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Wireless Body Sensor Network

Expected growth of elderly populations and the corresponding increase in healthcare costs mandate systems for automated monitoring of physiological conditions, triage, and remote diagnosis. Automated physio logical monitoring plays a part in smart-soldier applications and assessment of modern battlefields as well. Wireless communication has a critical role in facilitating the technology by allowing the gathering of data from compact sensor- nodes distributed on the body and by providing a link to the Internet for remote diagnosis. A body sensor-node operates under strict design constraints, such as low computation power and energy consumption. The wireless transceiver is the largest energy-consuming component, and securing the communication link requires resources unavailable to a compact sensor-node.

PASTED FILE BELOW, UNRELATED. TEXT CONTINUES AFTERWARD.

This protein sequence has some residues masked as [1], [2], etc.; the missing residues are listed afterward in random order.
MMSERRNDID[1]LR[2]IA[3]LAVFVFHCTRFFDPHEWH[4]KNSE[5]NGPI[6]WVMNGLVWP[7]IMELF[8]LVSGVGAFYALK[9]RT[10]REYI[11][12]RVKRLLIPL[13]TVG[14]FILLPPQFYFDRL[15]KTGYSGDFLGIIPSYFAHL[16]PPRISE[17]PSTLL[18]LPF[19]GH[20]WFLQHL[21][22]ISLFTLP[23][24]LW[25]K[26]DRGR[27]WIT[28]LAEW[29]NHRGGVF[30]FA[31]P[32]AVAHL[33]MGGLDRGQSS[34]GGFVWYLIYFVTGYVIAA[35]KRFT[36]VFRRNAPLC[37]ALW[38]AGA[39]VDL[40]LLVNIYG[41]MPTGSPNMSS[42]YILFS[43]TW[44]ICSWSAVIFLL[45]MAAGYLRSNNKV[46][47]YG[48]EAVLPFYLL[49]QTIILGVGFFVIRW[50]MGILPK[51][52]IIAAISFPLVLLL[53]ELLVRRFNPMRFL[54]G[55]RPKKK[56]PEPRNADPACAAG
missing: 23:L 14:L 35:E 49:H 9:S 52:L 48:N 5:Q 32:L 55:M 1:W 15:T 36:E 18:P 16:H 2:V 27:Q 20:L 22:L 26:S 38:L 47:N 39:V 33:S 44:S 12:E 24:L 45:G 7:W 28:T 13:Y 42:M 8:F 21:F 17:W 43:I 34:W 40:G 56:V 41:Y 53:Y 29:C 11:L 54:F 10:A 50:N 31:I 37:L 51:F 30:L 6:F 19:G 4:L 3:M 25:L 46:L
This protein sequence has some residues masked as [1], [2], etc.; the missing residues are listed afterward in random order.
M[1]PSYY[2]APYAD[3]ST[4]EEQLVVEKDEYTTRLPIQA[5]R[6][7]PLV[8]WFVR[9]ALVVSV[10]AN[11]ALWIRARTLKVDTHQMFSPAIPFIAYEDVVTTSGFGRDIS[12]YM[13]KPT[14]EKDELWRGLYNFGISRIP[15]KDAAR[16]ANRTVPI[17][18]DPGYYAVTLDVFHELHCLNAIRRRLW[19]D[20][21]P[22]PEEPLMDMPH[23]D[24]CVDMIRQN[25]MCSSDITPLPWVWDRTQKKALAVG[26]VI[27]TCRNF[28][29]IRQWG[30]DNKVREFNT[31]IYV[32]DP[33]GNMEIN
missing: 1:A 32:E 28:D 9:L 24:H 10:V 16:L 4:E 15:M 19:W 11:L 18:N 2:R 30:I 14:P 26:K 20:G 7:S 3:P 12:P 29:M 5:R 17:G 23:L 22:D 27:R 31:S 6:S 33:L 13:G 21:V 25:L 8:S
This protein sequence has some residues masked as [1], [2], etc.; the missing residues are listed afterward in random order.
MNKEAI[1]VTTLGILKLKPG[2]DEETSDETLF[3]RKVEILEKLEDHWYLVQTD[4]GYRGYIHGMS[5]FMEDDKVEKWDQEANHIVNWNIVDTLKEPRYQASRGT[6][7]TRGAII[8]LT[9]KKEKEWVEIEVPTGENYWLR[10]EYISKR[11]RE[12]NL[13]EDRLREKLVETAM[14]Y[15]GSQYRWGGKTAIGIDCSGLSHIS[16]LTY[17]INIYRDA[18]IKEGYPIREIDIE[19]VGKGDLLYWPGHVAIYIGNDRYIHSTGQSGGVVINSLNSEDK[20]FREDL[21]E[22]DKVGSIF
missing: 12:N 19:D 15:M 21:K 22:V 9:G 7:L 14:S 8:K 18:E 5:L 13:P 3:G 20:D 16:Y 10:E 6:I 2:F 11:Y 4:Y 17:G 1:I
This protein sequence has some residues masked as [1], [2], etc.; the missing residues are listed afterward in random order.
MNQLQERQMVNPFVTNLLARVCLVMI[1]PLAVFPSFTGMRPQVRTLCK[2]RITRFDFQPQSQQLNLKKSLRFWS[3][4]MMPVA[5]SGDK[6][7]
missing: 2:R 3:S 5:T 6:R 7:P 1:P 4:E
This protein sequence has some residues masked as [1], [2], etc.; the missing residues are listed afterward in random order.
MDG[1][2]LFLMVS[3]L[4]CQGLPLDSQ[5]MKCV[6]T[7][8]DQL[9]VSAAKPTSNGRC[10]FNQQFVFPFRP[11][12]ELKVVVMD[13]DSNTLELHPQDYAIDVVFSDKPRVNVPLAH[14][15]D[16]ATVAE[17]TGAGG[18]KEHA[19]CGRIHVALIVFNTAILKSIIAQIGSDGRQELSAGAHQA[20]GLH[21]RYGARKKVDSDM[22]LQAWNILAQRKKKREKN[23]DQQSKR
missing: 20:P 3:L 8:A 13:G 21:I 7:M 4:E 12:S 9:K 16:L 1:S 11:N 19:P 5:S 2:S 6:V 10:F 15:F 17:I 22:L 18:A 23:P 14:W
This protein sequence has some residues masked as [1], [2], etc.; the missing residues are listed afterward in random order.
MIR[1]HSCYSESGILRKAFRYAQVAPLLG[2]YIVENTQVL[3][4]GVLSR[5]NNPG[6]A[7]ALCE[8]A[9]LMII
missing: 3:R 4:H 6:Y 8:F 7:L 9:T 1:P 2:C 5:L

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Ongoing research in the Communications Lab at the electrical and microelectronic engineering department looks for ways of utilizing the unique on-body signal propagation environment to obtain reliable and secure communications with low overhead on sensor- node resources. “On-body wireless communication is characterized by strong and dynamic signal attenuation due to mobility and shadowing of body parts,” explains Gill Tsouri, assistant professor and director of the Communications Lab. “Our research aims to utilize the tendency of wirelessly propagating signals to bend around the curvature of the body as an alternative to existing methods of transmission.

The result is a communication link based on signals hugging the body, instead of wasting energy by radiating signals to open space. “The wireless signal exhibits intrinsic randomness due to the changing signal propagation environment. We design algorithms for utilizing the randomness of the wireless signal to secure the communication link from eavesdropping and malicious attacks. These algorithms make use of existing data- carrying signals and impose virtually no overhead on system resources.” A prototype is being developed and tested in the Communications Lab with application to wireless electrocardiogram systems. The work is supported by Blue Highway, a Welch-Allyn company.

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